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India to limit sugar exports in risk to global food prices

·3-min read

India is the world's second largest sugar exporter

India is set to restrict sugar exports as a precautionary measure to safeguard its own food supplies, another act of protectionism after banning wheat sales just over a week ago.

The government is planning to cap sugar exports at 10 million tons for the marketing year that runs through September, according to a person familiar with the matter. The aim is to ensure there are adequate stockpiles before the next sugar season starts in October, the person said, asking not to be identified as the information is private.

The move may be announced in the coming days, the person said. India was the world’s biggest sugar exporter after Brazil last year, and counts Bangladesh, Indonesia, Malaysia and Dubai among its top customers.

A spokesman for both the food and commerce ministries didn’t immediately respond to a request for comment. Sugar futures in London rose as much as 1.1%. Producers in India plunged, with Shree Renuka Sugars Ltd. sliding as much as 14% and Balrampur Chini Mills Ltd. slumping 10%, before paring losses.

India took the world by surprise earlier this month when it curbed exports of wheat after a heatwave destroyed some crops, causing a jump in benchmark prices. Steps by governments to ban sales abroad, particularly in Asia, have ramped up in recent weeks since Russia’s invasion of Ukraine sparked a further surge in already-soaring global food prices.

Other recent measures by governments in Asia include Indonesia’s ban on palm oil exports and Malaysia halting chicken sales abroad.

The latest step on sugar appears to be an extreme case of precaution given domestic supplies are abundant. India is expected to produce 35 million tons this season and consume 27 million tons, according to the Indian Sugar Mills Association. Including last season’s stockpiles of about 8.2 million tons, it has a surplus of 16 million, including as much as 10 million for exports.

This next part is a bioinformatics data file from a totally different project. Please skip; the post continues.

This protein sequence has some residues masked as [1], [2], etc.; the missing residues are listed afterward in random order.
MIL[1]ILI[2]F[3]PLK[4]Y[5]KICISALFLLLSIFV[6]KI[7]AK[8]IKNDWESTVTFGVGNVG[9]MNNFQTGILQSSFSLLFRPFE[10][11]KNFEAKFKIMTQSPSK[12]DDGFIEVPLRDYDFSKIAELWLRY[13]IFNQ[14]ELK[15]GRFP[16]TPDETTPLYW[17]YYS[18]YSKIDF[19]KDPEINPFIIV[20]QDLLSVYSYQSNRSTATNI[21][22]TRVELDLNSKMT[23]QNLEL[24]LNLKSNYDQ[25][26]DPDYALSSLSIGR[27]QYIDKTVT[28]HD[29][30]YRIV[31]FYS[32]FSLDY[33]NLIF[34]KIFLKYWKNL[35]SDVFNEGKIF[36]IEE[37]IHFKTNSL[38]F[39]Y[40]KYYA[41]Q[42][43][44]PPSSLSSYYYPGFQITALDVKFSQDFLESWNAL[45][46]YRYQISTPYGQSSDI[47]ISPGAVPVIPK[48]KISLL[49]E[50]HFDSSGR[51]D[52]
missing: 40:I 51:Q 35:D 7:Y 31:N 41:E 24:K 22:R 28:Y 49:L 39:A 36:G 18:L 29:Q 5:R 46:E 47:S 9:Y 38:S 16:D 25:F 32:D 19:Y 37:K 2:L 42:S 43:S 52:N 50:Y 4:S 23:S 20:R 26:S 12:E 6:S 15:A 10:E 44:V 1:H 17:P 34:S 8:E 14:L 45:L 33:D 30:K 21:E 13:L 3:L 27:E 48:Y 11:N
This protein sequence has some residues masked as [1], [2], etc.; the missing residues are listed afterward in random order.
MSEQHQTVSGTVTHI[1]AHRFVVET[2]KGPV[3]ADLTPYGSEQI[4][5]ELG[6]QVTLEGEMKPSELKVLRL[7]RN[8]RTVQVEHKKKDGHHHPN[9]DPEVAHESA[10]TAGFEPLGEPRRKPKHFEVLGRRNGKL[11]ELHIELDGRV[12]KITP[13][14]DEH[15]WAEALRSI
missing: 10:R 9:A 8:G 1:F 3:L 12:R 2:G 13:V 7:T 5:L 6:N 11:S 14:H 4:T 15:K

India rarely shipped more than 7 million tons until last year, when exports hit a record 7.2 million. Sugar mills tended to rely on government subsidies to boost exports. However, global prices have jumped almost 20% in the past year, allowing India to increase shipments without subsidies. There are expectations for exports to range between 9 million and 11 million tons this season.

“Some in the market were expecting as much as 11 million tons, so at least the news puts a cap on expectations,” said Michael McDougall, managing director at Paragon Global Markets LLC. “There is still some divergence of opinions over how much has already been sold.”

An export halt is likely to support the global sugar market given India is a major producer and exporter. Once shipments hit 9 million tons, exporters will have to apply for permits to send the remaining 1 million, the person said.

Companies have signed deals to export 8.5 million tons since Oct. 1 last year. An estimated 7.1 million have been shipped as of end-April, and another 800,000 to 1 million tons are likely in May, the industry group said last week.

The sugar move will be less disruptive for market operations, “unlike the wheat export ban, where trade was caught off guard,” said Somit Banerjee, head of trading at Dubai-based refiner Al Khaleej Sugar Co.

 

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